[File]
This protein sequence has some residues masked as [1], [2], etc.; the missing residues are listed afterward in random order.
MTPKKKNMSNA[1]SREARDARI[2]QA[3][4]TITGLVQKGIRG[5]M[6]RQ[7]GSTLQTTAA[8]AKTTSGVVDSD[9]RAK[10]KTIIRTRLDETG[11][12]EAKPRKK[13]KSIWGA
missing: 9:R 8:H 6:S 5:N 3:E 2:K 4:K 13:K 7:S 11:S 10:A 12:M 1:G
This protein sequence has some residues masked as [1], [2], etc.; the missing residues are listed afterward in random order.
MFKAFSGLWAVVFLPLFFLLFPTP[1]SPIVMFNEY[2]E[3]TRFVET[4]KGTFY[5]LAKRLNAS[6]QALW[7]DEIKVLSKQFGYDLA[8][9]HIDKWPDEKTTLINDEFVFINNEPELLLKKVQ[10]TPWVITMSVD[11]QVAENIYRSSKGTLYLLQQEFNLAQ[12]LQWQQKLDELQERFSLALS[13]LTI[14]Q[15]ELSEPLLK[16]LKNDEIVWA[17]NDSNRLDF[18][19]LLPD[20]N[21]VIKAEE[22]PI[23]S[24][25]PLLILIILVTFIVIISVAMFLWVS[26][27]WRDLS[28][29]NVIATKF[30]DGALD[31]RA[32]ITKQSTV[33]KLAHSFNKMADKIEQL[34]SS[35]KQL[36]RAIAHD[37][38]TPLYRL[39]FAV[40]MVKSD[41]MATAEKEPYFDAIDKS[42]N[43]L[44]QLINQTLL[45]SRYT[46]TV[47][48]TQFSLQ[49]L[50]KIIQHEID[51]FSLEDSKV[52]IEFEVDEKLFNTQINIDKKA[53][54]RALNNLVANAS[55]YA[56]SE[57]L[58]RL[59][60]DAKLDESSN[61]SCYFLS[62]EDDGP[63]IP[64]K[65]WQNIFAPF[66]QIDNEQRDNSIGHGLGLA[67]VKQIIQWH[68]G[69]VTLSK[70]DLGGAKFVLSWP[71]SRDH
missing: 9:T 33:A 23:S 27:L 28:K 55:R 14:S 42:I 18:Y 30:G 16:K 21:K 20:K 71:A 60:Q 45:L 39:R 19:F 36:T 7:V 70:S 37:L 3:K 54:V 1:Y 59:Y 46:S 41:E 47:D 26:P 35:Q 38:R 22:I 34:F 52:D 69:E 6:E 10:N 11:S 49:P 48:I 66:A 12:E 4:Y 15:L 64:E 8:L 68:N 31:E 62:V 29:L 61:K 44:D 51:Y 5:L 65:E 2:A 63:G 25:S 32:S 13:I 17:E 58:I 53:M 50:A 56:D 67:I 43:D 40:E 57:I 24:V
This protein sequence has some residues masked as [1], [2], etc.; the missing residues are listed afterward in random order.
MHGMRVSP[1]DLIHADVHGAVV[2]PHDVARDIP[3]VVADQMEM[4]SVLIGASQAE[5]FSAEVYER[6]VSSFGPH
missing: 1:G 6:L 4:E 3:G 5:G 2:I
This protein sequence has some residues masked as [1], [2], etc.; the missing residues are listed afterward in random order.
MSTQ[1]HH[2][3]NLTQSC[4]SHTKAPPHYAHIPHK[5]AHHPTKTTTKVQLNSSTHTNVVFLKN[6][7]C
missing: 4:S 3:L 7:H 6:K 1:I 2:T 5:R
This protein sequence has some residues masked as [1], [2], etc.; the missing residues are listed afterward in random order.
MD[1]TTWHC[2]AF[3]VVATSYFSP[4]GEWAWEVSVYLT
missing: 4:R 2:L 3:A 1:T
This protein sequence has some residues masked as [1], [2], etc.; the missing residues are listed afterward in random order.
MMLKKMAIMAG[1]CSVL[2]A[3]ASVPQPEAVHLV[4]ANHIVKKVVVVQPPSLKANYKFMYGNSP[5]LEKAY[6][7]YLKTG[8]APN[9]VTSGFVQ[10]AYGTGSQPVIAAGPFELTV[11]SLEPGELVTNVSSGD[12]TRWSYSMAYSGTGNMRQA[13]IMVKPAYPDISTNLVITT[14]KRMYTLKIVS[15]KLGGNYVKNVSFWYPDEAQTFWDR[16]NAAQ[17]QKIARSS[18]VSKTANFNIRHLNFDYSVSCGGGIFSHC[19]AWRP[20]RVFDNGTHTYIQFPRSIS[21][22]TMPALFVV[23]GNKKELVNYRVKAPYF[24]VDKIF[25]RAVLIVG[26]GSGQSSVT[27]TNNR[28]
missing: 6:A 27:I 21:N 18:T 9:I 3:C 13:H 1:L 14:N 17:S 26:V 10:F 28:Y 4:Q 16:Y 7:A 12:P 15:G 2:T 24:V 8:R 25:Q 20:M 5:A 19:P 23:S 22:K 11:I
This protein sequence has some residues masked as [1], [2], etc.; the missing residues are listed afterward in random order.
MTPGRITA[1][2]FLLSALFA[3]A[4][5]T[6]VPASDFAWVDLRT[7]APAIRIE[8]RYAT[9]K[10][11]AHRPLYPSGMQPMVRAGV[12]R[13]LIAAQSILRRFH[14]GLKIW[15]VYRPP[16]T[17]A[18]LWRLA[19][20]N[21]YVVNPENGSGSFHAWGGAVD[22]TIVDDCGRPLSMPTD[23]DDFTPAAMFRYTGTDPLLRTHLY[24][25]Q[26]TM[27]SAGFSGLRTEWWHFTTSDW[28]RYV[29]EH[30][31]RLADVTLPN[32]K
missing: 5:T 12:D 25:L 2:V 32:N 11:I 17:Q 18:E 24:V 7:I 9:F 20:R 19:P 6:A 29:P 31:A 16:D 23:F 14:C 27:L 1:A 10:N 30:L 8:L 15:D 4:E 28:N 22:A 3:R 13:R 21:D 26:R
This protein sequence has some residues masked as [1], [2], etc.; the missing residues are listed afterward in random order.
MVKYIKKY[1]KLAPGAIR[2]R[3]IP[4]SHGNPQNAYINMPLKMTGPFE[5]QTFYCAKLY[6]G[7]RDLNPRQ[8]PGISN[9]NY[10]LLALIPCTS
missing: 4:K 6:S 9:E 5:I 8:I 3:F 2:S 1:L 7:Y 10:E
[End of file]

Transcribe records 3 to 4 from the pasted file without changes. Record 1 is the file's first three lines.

This protein sequence has some residues masked as [1], [2], etc.; the missing residues are listed afterward in random order.
MHGMRVSP[1]DLIHADVHGAVV[2]PHDVARDIP[3]VVADQMEM[4]SVLIGASQAE[5]FSAEVYER[6]VSSFGPH
missing: 1:G 6:L 4:E 3:G 5:G 2:I
This protein sequence has some residues masked as [1], [2], etc.; the missing residues are listed afterward in random order.
MSTQ[1]HH[2][3]NLTQSC[4]SHTKAPPHYAHIPHK[5]AHHPTKTTTKVQLNSSTHTNVVFLKN[6][7]C
missing: 4:S 3:L 7:H 6:K 1:I 2:T 5:R